How to Conduct Moisture Testing for Rock Salt QualityDecember 13th, 2012
With winter storms already impacting much of the North state Departments of Transportation, businesses and homeowners are relying on rock salt to melt snow and ice for safer passage of traffic and pedestrians. Whether dispensed from DOT salt trucks, hand operated equipment or simply by hand, an essential characteristic of rock salt quality is that it is free flowing. That’s why specifications for rock salt used in deicing include recommended moisture content. Field and lab testing for or by DOT personnel as well as testing by vendors provide a moisture content quality control check.
As an example, the Minnesota Department of Transportation provides instructions on salt testing for moisture that include a moisture analyzer as one of the recommended testing procedures.
Why Rock Salt Moisture Content is Important
The Minnesota DOT notes that excess moisture content impacts the flow ability of rock salt, making it hard to handle. This is also evident when homeowners open last winter’s bag of rock salt only to find it has changed from granules to a “rock” in fact. Improper storage in DOT salt storage bins can yield similar results. The transformation from granules to “rocks” is due to the product being hygroscopic: it likes to absorb moisture. Proper storage in the off season is important for efficient DOT winter road clearing operations.
As another point the product is generally sold by weight. Excess moisture means transportation officials are paying for water weight, not product weight. Vendors that supply rock salt with too high a moisture content will likely have to make a price adjustment with state departments of transportation. This is the case in Connecticut, where tests are performed by the ConnDOT materials testing lab.
Use a Moisture Analyzer for Accurate Measurement
There are several techniques for conducting moisture content calculation, all of which require adhering to strict testing procedures. In general they calculate moisture content by the thermogravimetric method, also termed loss of weight on drying (LOD). The sample is weighed before and after the test, the difference in weight being the amount of moisture removed during the test. We describe here the use of a halogen moisture analyzer such as the 50g capacity Kern MLB model offered by Tovatech to determine rock salt moisture content following Minnesota DOT recommendations as a guideline. This moisture balance has 0.001g readout, well within the MN DOT minimum of 0.005g.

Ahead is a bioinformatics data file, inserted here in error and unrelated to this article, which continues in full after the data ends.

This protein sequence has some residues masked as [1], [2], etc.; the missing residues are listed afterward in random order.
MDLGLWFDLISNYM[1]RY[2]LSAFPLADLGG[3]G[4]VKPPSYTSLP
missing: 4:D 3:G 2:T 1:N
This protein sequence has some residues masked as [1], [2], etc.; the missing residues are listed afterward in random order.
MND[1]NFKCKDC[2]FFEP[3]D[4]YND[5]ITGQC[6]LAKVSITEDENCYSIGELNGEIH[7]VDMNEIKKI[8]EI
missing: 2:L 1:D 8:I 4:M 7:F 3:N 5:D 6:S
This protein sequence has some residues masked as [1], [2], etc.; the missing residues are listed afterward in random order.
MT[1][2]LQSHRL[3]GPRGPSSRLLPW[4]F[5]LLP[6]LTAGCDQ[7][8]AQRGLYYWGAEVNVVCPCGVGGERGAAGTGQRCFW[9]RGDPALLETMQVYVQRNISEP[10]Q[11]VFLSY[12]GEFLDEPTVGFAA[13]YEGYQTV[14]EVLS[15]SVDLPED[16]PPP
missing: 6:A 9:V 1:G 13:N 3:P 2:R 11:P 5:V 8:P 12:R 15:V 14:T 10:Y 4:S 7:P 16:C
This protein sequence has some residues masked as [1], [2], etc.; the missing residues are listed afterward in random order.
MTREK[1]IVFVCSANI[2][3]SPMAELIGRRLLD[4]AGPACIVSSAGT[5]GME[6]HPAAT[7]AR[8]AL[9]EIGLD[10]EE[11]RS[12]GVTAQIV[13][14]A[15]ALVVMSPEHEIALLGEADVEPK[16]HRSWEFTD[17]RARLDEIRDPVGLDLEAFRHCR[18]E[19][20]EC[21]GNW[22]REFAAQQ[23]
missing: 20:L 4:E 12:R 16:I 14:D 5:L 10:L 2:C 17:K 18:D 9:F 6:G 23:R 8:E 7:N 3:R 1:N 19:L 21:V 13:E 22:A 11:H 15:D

Before testing, set up the Kern moisture balance in a level and protected area according to the operating instructions. If it has been moved or environmental conditions change significantly it will have to be recalibrated, which also can be accomplished by following simple instructions.
- Take 3 rock salt samples totaling 500 grams at different locations from 1 to 6 inches below the surface of the salt stockpile.
- Thoroughly blend the samples to produce a representation of the salt stockpile.
- Keep the sample in an airtight container to prevent it from absorbing ambient moisture.
Rock Salt Moisture Content Testing:
Testing procedures can be programmed into the Kern MLB moisture analyzer so that they do not have to be reset each time a moisture check is conducted.
- Place a sample plate on the sample plate holder and tare the balance.
- Set the drying profile for standard drying.
- Set the temperature at 160˚C.
- Carefully and evenly spread approximately 25g of rock salt on the sample pan.
- Closing the moisture analyzer lid will start the analysis.
The halogen heater quickly drives off moisture while the balance displays the status of each stage of the process. Moisture analysis automatically terminates when the dry weight is stable or after a specified time. The final moisture content is posted on the unit’s display panel along with the heating mode, temperature and time. Data can be transferred via an RS232 interface for record keeping.
The target moisture content can be set by the operating authority or by an industry standard. For example, the Connecticut DOT specifies the maximum moisture content at 3%. The British Standard Institute in 1991 established BS 3247 concerning rock salt moisture, setting a target at less than 4%.
Please contact the scientists at Tovatech for unbiased advice on selecting a moisture analyzer to meet your specific requirements, and for information on its operation and maintenance.
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